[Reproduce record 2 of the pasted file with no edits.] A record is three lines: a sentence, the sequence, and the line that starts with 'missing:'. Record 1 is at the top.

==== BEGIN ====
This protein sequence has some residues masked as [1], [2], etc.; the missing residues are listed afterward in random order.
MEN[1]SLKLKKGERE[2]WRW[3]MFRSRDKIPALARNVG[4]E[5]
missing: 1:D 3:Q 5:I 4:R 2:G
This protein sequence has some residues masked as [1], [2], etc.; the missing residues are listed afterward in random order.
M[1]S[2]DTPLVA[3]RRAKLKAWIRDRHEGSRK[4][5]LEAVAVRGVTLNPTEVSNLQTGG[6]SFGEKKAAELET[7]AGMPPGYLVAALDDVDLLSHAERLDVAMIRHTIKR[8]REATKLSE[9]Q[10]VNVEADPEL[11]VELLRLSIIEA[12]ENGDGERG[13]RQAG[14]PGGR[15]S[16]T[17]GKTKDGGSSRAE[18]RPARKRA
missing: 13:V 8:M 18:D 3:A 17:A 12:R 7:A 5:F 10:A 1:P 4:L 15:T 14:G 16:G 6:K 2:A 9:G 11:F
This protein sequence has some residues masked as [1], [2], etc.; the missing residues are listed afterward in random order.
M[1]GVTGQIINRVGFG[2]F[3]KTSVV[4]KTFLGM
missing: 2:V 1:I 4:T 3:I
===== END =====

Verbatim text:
This protein sequence has some residues masked as [1], [2], etc.; the missing residues are listed afterward in random order.
M[1]S[2]DTPLVA[3]RRAKLKAWIRDRHEGSRK[4][5]LEAVAVRGVTLNPTEVSNLQTGG[6]SFGEKKAAELET[7]AGMPPGYLVAALDDVDLLSHAERLDVAMIRHTIKR[8]REATKLSE[9]Q[10]VNVEADPEL[11]VELLRLSIIEA[12]ENGDGERG[13]RQAG[14]PGGR[15]S[16]T[17]GKTKDGGSSRAE[18]RPARKRA
missing: 13:V 8:M 18:D 3:A 17:A 12:R 7:A 5:F 10:A 1:P 4:L 15:T 14:G 16:G 6:K 2:A 9:G 11:F